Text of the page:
Interesting facts about Everest

Everest is the highest mountain on our planet, its peak is located at an altitude of 8848 meters above sea level. The mountain was named in honor of the Englishman John Everest - the head of the geodesy service of British India in the middle of the 19th century.

Everest has several more names. In Tibet, for example, the peak is called Chomolungma, which means "Mother Goddess of Snows", and in Nepal - Sagarmatha (Mother of the Universe).

The first measurement of the height of this mountain giant was made in 1856. It was found to be 29, 000 feet. To avoid accusations of approximation of the calculations, since the number turned out to be round, the official figure was named 29, 002 feet.

At the end of the 20th century, Everest was measured using modern technology. It was found that the height of the summit is 25 meters higher than generally accepted. But these data are not recognized as official.

The first conquerors of Everest were the New Zealand climber Edmund Hillary and the Sherpa Tenzing Norgay. They climbed to the summit on May 29, 1953 and spent 15 minutes here. Hillary photographed his partner on Everest, but there is no photo of the New Zealander at the highest point of the planet: the Sherpas did not know how to use a camera.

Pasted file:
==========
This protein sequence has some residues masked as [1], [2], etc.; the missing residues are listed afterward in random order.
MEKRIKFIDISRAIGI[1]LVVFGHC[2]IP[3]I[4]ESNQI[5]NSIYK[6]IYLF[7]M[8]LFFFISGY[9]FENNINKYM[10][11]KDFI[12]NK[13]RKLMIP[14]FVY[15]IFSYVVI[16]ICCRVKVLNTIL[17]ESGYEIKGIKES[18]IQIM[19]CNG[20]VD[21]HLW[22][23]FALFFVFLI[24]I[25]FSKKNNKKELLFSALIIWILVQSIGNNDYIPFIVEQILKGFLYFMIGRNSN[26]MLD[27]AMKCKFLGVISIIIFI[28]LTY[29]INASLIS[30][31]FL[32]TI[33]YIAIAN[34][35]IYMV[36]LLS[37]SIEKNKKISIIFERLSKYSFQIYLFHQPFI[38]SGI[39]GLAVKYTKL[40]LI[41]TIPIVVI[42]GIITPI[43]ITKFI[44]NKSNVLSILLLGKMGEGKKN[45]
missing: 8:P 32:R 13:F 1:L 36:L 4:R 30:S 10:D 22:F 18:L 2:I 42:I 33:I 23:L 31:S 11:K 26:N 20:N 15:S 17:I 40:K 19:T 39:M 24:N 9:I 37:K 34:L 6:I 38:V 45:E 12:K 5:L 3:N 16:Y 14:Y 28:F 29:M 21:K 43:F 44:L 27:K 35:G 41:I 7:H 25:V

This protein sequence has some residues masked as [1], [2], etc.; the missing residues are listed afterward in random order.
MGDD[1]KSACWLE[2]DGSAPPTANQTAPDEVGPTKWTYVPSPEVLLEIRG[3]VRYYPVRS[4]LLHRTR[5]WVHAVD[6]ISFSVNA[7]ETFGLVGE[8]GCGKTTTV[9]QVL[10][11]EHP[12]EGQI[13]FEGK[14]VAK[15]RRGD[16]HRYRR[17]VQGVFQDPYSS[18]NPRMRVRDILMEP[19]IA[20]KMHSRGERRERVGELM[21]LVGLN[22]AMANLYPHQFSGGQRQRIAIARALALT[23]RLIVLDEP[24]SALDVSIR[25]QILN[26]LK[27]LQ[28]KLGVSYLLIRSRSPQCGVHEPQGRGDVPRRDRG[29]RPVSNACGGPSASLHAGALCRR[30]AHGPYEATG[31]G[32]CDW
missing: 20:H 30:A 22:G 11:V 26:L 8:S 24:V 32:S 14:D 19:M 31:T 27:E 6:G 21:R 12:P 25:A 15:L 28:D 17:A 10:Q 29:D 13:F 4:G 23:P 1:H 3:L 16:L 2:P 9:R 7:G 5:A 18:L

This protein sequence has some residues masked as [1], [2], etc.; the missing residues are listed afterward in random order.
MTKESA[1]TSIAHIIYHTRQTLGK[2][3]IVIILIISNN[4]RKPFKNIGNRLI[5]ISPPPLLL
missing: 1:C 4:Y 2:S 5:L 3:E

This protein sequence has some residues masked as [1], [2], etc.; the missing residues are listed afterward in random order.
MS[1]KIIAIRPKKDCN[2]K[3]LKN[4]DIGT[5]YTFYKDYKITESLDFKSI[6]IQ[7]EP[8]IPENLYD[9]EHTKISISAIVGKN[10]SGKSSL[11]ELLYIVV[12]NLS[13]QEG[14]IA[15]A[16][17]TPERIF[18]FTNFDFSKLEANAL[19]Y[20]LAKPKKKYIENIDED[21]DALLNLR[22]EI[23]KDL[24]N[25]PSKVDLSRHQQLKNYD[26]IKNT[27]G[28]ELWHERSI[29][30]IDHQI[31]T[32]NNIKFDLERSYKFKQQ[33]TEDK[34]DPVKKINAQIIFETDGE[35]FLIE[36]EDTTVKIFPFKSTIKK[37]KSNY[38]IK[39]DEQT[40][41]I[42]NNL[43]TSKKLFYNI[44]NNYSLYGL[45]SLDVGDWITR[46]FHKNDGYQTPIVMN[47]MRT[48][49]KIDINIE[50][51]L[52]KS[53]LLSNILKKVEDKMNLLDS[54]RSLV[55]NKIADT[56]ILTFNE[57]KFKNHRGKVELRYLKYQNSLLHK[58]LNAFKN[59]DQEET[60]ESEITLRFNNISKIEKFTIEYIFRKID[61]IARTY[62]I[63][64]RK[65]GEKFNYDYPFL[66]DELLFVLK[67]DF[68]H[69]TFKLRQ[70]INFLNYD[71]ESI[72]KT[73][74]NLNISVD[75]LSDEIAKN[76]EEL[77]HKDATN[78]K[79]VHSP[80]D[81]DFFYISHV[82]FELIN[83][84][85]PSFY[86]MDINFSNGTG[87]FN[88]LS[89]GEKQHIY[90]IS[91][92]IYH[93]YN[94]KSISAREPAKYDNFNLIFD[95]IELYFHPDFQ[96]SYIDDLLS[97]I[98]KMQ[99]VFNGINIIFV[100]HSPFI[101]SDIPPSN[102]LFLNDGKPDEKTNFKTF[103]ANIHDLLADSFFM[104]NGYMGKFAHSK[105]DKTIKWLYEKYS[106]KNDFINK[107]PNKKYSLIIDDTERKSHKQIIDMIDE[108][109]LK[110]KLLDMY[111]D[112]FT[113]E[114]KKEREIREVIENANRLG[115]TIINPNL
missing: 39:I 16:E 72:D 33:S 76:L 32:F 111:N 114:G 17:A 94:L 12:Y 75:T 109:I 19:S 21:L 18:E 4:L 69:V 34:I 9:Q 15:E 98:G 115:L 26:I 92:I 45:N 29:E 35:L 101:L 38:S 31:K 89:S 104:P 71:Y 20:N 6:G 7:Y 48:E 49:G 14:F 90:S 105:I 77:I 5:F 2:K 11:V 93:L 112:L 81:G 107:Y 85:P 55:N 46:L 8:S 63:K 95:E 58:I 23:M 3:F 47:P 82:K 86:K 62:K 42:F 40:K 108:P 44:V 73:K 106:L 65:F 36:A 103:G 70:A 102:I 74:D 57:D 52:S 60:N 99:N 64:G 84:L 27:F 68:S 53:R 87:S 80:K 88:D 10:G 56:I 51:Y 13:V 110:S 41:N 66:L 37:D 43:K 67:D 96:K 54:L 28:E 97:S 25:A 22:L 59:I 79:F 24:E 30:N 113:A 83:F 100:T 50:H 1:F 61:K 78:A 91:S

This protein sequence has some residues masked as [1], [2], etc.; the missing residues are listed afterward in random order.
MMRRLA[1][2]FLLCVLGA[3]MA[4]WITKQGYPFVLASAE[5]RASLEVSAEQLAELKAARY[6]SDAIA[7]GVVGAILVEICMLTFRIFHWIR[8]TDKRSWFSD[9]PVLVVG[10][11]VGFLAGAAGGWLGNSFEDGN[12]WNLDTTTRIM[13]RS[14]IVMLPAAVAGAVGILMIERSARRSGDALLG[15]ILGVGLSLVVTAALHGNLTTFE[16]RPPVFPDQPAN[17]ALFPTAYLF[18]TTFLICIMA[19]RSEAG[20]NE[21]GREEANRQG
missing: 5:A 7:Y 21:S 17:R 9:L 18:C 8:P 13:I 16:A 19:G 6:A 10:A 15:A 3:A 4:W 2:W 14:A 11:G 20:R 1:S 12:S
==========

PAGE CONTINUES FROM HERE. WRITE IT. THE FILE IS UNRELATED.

Now you have to pay for the right to climb Everest. A climbing permit from the Tibet side costs $ 5, 500 for a group of 20 people. And in Nepal, the cost is much higher: $ 50 00. At the same time, the size of the group should not exceed 7 people.

In 1978, climbers Reinhold Messner and Peter Habeler were the first to climb Everest without the use of oxygen masks.

The first woman to summit Mount Everest was American Stacy Ellison from Portland. This happened on September 29, 1988.

According to various sources, from 150 to 200 people died while climbing Mount Everest. Most of the climbers' corpses remained forever at the place of death. This is not caused by the heartlessness of their comrades, but by the inability to bring the dead down. This is physically impossible for people, and the use of aviation in such cases is also useless.

In summer, the temperature at the summit never rises above 0 degrees, and in winter it can drop to -60 degrees. The wind speed here can reach 55 meters per second.

So much debris has accumulated on the slopes of Everest that it can be safely called the highest mountainous landfill on the planet.

In 2008, employees of the Tibetan Environmental Protection Bureau collected about 8 tons of garbage on Mount Everest.

The government of Nepal in 2014 passed a law according to which, every climber going to conquer Mount Everest must collect at least 8 kilograms of garbage when descending from the top. Perhaps in this way it will be possible to bring order to the "top of the world."